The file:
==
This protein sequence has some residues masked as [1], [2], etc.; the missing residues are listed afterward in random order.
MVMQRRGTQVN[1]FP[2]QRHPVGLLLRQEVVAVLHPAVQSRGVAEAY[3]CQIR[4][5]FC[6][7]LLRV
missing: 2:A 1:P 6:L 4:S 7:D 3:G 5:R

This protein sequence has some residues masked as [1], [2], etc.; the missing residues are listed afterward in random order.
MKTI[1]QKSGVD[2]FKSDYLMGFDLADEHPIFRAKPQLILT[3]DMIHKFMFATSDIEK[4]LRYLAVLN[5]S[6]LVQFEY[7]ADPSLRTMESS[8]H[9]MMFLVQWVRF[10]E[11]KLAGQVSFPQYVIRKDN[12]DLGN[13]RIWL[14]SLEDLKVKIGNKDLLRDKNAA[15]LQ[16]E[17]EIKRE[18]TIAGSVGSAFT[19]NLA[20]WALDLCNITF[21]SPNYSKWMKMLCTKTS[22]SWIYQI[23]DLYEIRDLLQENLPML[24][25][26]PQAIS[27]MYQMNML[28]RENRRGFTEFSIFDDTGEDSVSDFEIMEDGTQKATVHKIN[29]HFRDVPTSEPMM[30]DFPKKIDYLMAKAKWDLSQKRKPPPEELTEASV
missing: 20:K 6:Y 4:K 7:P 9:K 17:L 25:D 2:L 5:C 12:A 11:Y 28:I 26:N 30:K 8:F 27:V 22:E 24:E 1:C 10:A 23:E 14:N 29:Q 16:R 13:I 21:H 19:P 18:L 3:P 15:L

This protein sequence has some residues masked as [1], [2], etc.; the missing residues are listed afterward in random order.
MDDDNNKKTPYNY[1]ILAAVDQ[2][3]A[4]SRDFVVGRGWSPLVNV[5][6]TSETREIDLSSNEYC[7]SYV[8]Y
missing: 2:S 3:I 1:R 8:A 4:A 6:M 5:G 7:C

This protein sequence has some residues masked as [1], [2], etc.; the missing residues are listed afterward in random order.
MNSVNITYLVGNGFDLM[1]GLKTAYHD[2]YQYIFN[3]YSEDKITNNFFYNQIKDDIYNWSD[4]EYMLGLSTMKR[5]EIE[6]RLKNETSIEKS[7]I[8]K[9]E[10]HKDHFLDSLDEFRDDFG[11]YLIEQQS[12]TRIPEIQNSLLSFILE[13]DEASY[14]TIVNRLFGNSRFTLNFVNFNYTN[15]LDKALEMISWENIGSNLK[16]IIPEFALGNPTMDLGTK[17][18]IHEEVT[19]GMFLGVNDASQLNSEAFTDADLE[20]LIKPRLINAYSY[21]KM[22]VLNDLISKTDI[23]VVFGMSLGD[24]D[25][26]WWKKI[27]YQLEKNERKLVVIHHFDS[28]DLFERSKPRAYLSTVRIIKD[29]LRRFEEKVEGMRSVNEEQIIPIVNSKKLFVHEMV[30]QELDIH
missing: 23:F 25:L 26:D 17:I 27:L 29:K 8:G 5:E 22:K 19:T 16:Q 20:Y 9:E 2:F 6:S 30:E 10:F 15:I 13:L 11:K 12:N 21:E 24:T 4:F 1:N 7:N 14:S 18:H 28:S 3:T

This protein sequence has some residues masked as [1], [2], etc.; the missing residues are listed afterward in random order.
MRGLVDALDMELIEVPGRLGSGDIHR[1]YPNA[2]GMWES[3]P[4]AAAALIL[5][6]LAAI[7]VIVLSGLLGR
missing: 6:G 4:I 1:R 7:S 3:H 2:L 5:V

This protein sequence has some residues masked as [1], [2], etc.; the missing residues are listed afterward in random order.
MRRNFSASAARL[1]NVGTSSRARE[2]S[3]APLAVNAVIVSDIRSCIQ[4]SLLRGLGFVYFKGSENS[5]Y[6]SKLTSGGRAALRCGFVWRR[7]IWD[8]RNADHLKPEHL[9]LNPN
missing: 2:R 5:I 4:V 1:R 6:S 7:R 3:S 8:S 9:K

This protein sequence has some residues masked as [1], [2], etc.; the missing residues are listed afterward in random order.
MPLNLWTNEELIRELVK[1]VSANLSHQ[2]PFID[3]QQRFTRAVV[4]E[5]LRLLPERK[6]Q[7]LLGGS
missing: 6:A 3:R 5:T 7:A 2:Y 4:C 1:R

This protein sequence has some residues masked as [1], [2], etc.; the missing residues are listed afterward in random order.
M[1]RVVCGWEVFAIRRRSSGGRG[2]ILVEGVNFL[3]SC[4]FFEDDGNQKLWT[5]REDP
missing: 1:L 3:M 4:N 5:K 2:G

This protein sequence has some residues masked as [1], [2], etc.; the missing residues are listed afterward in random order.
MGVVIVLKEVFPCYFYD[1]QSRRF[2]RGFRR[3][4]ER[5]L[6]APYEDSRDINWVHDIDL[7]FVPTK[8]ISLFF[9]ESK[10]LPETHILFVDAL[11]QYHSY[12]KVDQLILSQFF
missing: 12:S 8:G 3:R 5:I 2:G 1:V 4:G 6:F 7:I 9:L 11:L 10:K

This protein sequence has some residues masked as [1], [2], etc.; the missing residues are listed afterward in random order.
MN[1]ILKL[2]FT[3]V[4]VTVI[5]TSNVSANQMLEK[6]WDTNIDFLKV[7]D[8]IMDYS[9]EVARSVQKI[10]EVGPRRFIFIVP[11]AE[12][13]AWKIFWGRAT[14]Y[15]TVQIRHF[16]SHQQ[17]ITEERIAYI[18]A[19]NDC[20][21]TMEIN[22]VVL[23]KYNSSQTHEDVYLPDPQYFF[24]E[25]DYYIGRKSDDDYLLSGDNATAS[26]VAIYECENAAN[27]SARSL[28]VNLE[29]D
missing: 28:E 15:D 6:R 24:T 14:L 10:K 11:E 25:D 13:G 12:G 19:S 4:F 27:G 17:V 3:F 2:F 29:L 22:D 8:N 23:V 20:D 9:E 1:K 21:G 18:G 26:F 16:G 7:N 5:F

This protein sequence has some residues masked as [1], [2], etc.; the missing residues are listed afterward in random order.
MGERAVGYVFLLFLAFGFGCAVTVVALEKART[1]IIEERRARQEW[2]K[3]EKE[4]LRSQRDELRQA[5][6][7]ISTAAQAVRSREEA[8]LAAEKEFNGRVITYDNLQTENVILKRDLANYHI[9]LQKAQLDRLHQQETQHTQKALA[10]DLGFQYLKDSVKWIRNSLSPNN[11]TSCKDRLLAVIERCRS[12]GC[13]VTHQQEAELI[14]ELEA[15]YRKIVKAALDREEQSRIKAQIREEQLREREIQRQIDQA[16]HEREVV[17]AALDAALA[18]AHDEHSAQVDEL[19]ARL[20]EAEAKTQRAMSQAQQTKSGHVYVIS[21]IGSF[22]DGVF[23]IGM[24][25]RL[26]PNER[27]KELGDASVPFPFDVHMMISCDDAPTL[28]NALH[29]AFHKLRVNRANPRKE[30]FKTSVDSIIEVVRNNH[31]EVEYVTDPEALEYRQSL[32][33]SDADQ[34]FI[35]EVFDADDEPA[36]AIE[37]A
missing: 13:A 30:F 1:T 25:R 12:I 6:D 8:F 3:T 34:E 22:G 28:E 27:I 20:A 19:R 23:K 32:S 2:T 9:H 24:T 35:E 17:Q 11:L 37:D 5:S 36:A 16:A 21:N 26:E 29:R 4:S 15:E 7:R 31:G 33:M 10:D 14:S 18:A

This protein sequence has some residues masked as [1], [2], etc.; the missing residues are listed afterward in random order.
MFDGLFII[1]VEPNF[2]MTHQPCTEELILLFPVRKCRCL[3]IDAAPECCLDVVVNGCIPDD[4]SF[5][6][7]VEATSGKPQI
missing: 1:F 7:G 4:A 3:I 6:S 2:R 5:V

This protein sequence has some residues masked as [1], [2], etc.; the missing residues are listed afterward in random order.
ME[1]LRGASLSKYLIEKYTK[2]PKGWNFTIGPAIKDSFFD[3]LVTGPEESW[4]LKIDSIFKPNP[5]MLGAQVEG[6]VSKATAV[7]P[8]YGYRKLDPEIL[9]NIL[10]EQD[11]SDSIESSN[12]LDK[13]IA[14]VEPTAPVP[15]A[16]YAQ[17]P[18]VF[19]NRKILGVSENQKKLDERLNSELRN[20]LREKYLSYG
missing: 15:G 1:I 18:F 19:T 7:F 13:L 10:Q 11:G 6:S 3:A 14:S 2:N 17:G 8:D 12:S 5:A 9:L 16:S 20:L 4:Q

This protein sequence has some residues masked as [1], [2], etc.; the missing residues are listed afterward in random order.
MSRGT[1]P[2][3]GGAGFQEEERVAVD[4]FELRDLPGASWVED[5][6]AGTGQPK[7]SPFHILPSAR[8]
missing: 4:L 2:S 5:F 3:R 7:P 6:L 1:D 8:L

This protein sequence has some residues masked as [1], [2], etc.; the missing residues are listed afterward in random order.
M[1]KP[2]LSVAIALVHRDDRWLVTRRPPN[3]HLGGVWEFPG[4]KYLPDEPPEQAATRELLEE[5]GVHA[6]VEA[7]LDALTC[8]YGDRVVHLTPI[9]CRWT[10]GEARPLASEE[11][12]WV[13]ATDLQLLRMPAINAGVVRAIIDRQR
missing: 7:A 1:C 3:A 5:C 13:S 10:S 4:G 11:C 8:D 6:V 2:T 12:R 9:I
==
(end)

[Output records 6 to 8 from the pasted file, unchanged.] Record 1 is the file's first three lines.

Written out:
This protein sequence has some residues masked as [1], [2], etc.; the missing residues are listed afterward in random order.
MRRNFSASAARL[1]NVGTSSRARE[2]S[3]APLAVNAVIVSDIRSCIQ[4]SLLRGLGFVYFKGSENS[5]Y[6]SKLTSGGRAALRCGFVWRR[7]IWD[8]RNADHLKPEHL[9]LNPN
missing: 2:R 5:I 4:V 1:R 6:S 7:R 3:S 8:S 9:K

This protein sequence has some residues masked as [1], [2], etc.; the missing residues are listed afterward in random order.
MPLNLWTNEELIRELVK[1]VSANLSHQ[2]PFID[3]QQRFTRAVV[4]E[5]LRLLPERK[6]Q[7]LLGGS
missing: 6:A 3:R 5:T 7:A 2:Y 4:C 1:R

This protein sequence has some residues masked as [1], [2], etc.; the missing residues are listed afterward in random order.
M[1]RVVCGWEVFAIRRRSSGGRG[2]ILVEGVNFL[3]SC[4]FFEDDGNQKLWT[5]REDP
missing: 1:L 3:M 4:N 5:K 2:G